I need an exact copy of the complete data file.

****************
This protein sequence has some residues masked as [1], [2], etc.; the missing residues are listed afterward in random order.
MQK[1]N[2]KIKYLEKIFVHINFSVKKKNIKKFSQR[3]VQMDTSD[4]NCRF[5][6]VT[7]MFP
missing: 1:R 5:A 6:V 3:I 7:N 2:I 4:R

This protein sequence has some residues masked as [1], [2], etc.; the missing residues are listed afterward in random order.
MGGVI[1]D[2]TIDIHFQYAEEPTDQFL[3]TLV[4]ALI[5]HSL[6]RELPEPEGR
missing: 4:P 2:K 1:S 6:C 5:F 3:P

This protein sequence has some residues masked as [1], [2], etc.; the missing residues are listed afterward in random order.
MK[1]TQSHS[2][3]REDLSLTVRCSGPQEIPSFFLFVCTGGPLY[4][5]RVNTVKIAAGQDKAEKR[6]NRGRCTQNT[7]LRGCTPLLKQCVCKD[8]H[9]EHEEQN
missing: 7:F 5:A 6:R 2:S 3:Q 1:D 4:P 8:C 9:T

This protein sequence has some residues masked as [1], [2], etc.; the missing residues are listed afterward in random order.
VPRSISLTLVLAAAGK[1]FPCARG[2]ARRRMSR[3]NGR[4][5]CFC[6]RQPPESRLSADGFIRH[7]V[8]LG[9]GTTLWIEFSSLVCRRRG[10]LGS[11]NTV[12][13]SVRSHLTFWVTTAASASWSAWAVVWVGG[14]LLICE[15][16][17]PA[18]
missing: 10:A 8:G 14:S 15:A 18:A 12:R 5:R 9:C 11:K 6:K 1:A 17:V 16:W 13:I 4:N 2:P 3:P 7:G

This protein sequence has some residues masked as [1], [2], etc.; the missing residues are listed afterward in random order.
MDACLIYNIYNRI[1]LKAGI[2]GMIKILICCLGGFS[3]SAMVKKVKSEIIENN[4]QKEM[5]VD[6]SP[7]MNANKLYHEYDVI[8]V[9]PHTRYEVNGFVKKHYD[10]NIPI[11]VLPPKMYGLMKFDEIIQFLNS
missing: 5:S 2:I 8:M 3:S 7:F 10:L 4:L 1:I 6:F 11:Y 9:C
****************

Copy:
This protein sequence has some residues masked as [1], [2], etc.; the missing residues are listed afterward in random order.
MQK[1]N[2]KIKYLEKIFVHINFSVKKKNIKKFSQR[3]VQMDTSD[4]NCRF[5][6]VT[7]MFP
missing: 1:R 5:A 6:V 3:I 7:N 2:I 4:R

This protein sequence has some residues masked as [1], [2], etc.; the missing residues are listed afterward in random order.
MGGVI[1]D[2]TIDIHFQYAEEPTDQFL[3]TLV[4]ALI[5]HSL[6]RELPEPEGR
missing: 4:P 2:K 1:S 6:C 5:F 3:P

This protein sequence has some residues masked as [1], [2], etc.; the missing residues are listed afterward in random order.
MK[1]TQSHS[2][3]REDLSLTVRCSGPQEIPSFFLFVCTGGPLY[4][5]RVNTVKIAAGQDKAEKR[6]NRGRCTQNT[7]LRGCTPLLKQCVCKD[8]H[9]EHEEQN
missing: 7:F 5:A 6:R 2:S 3:Q 1:D 4:P 8:C 9:T

This protein sequence has some residues masked as [1], [2], etc.; the missing residues are listed afterward in random order.
VPRSISLTLVLAAAGK[1]FPCARG[2]ARRRMSR[3]NGR[4][5]CFC[6]RQPPESRLSADGFIRH[7]V[8]LG[9]GTTLWIEFSSLVCRRRG[10]LGS[11]NTV[12][13]SVRSHLTFWVTTAASASWSAWAVVWVGG[14]LLICE[15][16][17]PA[18]
missing: 10:A 8:G 14:S 15:A 18:A 12:R 5:R 9:C 11:K 6:K 1:A 17:V 16:W 13:I 4:N 2:P 3:P 7:G

This protein sequence has some residues masked as [1], [2], etc.; the missing residues are listed afterward in random order.
MDACLIYNIYNRI[1]LKAGI[2]GMIKILICCLGGFS[3]SAMVKKVKSEIIENN[4]QKEM[5]VD[6]SP[7]MNANKLYHEYDVI[8]V[9]PHTRYEVNGFVKKHYD[10]NIPI[11]VLPPKMYGLMKFDEIIQFLNS
missing: 5:S 2:I 8:M 3:S 7:F 10:L 4:L 1:I 6:F 11:Y 9:C